Annual leave, daily and weekly rest periods

Annual leave, daily and weekly rest periods

Every worker is entitled to at least four weeks of paid leave per year.

This legal minimum can be increased by agreement between workers and employers, either via a collective agreement or an employment contract.

Employers must enable every worker to use their paid annual leave. Workers cannot waive their right to annual leave even if they want to.

Statements waiving the right to annual leave have no legal value.

It is not permitted to exchange unused days of annual leave for money, except when workers’ employment contracts end and they have been unable to use all their annual leave.

Annual leave is determined over a calendar year.

If the employment relationship began or was terminated during the year, the number of leave days to which workers are entitled is proportional to the number of months those workers worked in that year.

The schedule of annual leave is determined by employers. Such a schedule must be drawn up no later than 30 June and workers must be informed of the duration and the period in which their leave may be used at least 15 days before it begins.

Workers’ rights to participate in drawing up the annual leave schedule can be set out in a collective agreement.

Workers employed in an employer for the first time can exercise their right to annual leave only after six months of continuous work. In that case, workers still have the right to annual leave for those first six months but cannot use it before the expiry of that period unless the employer decides otherwise.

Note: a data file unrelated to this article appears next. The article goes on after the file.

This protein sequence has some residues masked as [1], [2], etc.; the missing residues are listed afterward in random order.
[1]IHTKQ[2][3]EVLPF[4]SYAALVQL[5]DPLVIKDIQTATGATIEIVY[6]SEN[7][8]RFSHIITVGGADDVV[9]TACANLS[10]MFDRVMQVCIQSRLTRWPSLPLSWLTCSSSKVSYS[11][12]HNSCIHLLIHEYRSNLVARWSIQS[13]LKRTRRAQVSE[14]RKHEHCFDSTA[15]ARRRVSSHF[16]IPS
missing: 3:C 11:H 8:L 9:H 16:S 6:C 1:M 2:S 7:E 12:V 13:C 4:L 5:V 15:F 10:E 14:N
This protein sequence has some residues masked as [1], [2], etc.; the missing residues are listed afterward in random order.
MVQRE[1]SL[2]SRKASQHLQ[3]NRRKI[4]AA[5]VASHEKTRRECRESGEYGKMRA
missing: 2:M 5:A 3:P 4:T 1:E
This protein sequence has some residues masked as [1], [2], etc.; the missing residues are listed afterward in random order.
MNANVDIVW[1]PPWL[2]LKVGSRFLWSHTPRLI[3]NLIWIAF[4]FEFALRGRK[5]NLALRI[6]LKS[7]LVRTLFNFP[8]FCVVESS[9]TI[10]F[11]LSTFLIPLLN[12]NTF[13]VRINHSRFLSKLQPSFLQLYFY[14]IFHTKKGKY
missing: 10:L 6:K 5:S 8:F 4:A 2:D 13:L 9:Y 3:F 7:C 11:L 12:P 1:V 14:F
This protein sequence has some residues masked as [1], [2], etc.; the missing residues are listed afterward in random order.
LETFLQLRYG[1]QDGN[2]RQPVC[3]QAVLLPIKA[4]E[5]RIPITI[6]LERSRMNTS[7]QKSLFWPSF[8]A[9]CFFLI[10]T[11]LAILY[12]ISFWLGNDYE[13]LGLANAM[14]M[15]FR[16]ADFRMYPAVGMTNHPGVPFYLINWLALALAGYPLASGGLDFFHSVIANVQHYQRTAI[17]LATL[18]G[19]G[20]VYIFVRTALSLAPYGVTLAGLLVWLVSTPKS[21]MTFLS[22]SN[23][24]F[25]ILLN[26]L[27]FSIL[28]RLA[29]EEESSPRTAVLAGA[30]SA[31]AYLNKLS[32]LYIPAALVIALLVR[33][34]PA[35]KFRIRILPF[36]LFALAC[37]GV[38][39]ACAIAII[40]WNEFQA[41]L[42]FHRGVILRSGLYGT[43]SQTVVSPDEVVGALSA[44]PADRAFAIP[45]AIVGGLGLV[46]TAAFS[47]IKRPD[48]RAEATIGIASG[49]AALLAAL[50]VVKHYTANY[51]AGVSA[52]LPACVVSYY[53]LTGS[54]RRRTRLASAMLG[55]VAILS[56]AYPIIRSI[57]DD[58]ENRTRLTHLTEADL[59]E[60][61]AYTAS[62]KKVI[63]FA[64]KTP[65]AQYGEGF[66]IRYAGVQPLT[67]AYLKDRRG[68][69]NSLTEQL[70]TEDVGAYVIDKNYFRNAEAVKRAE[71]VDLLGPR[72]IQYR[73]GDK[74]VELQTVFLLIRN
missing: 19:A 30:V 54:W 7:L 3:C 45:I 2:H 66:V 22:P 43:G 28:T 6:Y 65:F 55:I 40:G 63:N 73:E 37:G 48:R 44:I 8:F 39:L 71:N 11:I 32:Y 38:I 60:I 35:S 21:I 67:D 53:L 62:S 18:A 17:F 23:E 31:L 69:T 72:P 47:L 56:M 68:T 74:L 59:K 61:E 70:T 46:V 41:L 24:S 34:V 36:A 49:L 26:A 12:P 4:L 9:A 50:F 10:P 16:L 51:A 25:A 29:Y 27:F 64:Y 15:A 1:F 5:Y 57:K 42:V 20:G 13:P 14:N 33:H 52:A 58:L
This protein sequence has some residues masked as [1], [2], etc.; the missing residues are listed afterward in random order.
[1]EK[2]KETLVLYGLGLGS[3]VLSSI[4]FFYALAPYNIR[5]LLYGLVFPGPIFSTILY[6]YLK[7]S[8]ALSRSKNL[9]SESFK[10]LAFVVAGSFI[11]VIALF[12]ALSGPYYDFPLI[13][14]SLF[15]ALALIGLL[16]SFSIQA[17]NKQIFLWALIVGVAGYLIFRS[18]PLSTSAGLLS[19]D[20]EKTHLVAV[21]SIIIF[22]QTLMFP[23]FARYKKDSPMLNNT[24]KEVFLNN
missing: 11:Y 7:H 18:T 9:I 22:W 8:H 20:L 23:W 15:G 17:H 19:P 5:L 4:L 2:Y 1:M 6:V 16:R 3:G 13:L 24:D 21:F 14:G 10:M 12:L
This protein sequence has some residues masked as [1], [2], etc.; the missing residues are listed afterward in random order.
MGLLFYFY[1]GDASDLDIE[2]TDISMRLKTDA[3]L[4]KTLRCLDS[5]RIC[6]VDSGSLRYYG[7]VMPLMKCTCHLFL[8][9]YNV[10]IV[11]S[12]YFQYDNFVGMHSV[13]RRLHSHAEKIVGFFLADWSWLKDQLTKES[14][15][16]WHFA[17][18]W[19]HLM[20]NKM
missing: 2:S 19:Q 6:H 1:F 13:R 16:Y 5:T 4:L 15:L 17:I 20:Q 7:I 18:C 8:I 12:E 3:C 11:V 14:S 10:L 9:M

Days of annual leave not used before the end of the year can be carried forward to the following calendar year but must be used before 30 June of that year.

Every worker working at least six hours a day is entitled to a 30-minute break during the working day. This break is called daily rest and is part of working hours.

Workers have the right to a daily rest period of at least 12 uninterrupted hours.

In the case of seasonal work organised in split shifts, the daily rest period can last only eight hours but the employer must then enable the worker to use the remaining portion later.

Working hours can be spread over five or six days a week, but not all seven. Workers cannot work every day and they have the right to a weekly rest period of at least 24 hours.


Only when organised in a union can workers collectively bargain with the employer about their wages and working conditions and organise strike action if they cannot agree with the employer on these issues.

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